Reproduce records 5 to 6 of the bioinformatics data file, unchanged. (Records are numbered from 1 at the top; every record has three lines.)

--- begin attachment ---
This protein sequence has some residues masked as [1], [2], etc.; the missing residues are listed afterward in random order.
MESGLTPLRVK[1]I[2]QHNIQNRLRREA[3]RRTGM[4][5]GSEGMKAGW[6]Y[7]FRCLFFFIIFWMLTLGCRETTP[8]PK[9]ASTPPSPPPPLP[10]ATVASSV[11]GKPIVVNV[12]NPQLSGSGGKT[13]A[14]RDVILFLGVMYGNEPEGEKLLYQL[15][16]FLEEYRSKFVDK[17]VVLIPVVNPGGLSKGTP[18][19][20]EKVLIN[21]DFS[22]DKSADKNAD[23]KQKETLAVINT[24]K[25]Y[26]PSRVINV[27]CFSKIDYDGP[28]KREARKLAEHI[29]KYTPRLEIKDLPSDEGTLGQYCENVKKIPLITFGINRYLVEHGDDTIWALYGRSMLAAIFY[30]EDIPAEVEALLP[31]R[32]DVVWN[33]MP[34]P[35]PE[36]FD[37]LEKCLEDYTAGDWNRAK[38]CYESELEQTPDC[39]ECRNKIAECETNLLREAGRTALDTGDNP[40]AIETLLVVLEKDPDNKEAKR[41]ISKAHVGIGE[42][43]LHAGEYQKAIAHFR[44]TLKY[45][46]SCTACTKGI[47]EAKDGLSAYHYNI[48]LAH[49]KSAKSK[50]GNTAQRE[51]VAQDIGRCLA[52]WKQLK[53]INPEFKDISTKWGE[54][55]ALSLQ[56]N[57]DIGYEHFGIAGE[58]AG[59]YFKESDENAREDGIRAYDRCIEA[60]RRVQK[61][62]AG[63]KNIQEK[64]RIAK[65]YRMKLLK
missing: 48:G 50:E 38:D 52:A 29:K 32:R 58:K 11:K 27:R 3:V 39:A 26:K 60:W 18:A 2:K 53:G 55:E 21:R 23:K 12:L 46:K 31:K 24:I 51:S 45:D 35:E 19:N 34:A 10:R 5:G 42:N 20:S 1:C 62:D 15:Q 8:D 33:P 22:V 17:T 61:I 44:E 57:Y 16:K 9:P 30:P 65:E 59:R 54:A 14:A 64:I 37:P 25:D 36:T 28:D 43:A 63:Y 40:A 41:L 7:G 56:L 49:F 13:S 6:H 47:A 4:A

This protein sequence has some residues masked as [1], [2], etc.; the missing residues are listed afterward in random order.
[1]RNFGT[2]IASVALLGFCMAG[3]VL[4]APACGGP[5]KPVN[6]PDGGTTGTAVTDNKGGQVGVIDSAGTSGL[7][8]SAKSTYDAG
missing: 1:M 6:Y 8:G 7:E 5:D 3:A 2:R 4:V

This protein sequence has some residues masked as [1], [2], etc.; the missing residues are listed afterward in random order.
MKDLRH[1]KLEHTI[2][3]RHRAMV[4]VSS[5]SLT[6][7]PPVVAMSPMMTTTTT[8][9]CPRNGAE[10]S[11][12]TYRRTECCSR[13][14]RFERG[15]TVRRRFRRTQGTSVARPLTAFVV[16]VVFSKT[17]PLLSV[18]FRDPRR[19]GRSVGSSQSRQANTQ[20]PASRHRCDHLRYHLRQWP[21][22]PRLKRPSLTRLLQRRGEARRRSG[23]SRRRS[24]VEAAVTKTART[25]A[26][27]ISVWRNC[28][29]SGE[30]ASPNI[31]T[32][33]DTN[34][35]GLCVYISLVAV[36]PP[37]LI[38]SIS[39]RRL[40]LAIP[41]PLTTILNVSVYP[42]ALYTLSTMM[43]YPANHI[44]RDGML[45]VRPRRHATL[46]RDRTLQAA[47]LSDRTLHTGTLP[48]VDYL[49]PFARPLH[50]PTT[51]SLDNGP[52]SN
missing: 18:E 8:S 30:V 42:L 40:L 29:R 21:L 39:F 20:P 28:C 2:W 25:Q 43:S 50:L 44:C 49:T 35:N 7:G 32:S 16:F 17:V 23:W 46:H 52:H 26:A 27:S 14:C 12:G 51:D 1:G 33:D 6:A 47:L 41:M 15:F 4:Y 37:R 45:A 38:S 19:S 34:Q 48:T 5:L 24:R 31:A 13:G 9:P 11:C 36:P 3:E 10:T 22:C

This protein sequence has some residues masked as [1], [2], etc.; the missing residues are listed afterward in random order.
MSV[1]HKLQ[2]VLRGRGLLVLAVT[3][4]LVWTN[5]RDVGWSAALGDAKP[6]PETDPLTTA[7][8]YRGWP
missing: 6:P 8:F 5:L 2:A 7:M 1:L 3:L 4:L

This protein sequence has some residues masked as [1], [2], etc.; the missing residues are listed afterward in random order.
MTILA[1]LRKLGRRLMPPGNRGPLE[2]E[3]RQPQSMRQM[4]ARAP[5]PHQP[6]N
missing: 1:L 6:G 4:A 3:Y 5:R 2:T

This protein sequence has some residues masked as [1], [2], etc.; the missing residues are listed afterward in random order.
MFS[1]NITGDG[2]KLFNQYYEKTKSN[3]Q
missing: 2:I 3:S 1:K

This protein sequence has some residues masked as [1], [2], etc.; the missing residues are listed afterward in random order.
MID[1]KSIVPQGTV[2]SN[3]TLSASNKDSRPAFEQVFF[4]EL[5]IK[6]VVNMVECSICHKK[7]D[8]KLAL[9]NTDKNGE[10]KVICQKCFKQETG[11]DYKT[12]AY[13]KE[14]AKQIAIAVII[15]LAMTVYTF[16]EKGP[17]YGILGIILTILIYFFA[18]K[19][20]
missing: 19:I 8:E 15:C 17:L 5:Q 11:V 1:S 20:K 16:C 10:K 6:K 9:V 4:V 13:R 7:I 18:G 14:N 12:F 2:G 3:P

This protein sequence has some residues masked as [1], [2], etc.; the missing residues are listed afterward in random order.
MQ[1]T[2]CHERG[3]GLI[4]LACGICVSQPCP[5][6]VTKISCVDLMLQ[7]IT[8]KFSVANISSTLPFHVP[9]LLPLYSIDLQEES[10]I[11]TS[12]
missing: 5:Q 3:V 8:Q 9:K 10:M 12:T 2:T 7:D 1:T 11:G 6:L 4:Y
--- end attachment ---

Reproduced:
This protein sequence has some residues masked as [1], [2], etc.; the missing residues are listed afterward in random order.
MTILA[1]LRKLGRRLMPPGNRGPLE[2]E[3]RQPQSMRQM[4]ARAP[5]PHQP[6]N
missing: 1:L 6:G 4:A 3:Y 5:R 2:T

This protein sequence has some residues masked as [1], [2], etc.; the missing residues are listed afterward in random order.
MFS[1]NITGDG[2]KLFNQYYEKTKSN[3]Q
missing: 2:I 3:S 1:K